Meet the Author

Cindy Hahamovitch is the Class of 38 Professor of History at the College of William & Mary. She is an Organization of American Historians Distinguished Lecturer, a Fulbright Fellow and the author of "The Fruits of Their Labor: Atlantic Coast Farmworkers and the Making of Migrant Poverty, 1870-1945".

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Table of Contents

Acknowledgments ix
Abbreviations xi
Introduction 1

Chapter One: Guestworkers of the World, Unite! You Have Nothing to Lose but Your Passport, Your Visa, Your Immigration Status 12
Chapter Two: Everything but a Gun to Their Heads: The Politics of Labor Scarcity and the Birth of World War II Guestworker Programs 22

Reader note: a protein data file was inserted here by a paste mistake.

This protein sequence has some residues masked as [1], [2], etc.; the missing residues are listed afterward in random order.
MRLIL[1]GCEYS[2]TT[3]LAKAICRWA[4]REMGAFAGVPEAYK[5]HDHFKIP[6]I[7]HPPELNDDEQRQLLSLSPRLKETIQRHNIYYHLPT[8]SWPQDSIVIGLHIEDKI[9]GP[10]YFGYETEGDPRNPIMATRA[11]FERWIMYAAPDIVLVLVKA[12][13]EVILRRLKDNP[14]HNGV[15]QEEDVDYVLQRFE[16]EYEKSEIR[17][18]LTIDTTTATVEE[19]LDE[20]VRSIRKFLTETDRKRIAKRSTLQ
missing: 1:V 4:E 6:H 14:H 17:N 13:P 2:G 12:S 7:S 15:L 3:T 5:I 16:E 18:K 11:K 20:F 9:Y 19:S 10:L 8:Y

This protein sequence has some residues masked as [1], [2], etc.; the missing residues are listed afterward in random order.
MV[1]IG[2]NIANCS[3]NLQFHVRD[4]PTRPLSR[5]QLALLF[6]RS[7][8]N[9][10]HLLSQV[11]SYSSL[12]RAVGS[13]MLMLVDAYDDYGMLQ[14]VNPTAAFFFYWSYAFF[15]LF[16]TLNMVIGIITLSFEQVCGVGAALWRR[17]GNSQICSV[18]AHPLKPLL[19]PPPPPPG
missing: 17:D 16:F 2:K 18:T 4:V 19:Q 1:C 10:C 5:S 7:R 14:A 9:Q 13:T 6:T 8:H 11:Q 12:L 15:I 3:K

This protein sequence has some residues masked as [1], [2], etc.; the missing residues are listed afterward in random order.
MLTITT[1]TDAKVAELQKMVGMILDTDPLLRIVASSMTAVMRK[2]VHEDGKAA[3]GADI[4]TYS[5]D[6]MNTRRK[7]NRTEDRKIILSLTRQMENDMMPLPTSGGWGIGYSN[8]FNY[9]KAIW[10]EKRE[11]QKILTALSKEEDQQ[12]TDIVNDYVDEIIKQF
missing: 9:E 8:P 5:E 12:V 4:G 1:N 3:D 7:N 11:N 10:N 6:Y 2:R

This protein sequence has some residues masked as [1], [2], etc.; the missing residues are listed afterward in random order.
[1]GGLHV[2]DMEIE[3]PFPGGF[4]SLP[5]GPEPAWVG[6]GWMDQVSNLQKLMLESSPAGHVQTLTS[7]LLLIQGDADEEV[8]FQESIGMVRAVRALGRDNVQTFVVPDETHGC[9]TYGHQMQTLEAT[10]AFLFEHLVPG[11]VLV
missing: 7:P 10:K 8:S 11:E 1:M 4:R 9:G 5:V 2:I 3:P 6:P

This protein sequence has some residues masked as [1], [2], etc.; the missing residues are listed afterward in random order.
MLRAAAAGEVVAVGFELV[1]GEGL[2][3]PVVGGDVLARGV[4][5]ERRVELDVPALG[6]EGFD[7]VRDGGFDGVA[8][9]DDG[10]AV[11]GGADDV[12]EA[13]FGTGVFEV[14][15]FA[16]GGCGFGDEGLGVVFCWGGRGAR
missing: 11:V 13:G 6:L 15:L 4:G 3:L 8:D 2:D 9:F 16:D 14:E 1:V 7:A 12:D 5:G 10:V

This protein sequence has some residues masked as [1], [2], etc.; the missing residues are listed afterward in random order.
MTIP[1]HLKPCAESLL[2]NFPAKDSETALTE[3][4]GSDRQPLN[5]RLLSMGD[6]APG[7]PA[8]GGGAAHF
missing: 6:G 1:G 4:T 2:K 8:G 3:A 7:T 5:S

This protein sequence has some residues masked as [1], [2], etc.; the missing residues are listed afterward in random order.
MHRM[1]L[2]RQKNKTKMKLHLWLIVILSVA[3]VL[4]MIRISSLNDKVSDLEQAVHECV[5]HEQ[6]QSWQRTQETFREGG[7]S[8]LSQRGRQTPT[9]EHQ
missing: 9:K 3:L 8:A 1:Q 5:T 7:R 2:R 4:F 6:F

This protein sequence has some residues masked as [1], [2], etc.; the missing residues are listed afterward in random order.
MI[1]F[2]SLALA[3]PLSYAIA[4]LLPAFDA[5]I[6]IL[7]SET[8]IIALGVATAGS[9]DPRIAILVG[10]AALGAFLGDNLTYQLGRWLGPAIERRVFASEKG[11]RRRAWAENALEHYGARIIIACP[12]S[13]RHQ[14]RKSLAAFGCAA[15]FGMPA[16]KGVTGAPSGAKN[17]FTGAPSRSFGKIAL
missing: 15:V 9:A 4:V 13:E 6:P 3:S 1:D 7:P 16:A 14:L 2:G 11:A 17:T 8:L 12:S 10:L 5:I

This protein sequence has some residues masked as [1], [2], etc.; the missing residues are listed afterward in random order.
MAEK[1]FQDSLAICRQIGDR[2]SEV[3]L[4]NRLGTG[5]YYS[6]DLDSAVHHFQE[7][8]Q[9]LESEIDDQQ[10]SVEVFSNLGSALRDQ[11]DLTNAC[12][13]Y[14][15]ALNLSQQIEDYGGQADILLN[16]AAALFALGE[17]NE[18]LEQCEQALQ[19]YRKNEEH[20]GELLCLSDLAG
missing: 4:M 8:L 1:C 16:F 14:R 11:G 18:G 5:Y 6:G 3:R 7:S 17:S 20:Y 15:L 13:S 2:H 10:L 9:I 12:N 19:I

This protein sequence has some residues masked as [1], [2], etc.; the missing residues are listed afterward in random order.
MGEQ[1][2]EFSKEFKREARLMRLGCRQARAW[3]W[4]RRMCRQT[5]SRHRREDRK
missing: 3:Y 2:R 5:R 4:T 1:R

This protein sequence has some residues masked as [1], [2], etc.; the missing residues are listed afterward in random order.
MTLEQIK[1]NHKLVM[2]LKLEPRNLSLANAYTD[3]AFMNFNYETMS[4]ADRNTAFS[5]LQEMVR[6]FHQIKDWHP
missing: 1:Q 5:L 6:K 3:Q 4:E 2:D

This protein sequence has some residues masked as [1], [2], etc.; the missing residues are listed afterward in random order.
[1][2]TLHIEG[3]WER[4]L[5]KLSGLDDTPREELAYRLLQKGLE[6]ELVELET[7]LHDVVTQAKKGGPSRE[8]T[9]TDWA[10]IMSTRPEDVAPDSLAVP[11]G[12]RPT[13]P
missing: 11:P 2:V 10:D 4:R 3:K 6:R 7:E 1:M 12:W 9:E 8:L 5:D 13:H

Chapter Three:"Stir It Up": Jamaican Guestworkers in the Promised Land 50
Chapter Four: John Bull Meets Jim Crow: Jamaican Guestworkers in the Wartime South 67
Chapter Five: The Race to the Bottom: Making Wartime Temporary Worker Programs Permanent and Private 86
Chapter Six: A Riotous Success: Guestworkers, "Illegal Immigrants," and the Promise of Managed Migration 110
Chapter Seven: The Worst Job in the World: The Cuban Revolution, the War on Poverty, and the Secret Rebellion in Florida’s Cane Fields 135
Chapter Eight: Takin’ It to the Courts: Legal Services, the UFW, and the Battle for the Worst Jobs in the World 172
Chapter Nine: "For All Those Bending Years": IRCA, the Dog War, and the Campaign for Legal Status 202
Chapter Ten: All the World’s a Workplace: Guestworkers at the Turn of the Twenty-first Century 227

Conclusion 236
Notes 245
Bibliography 295
Index 323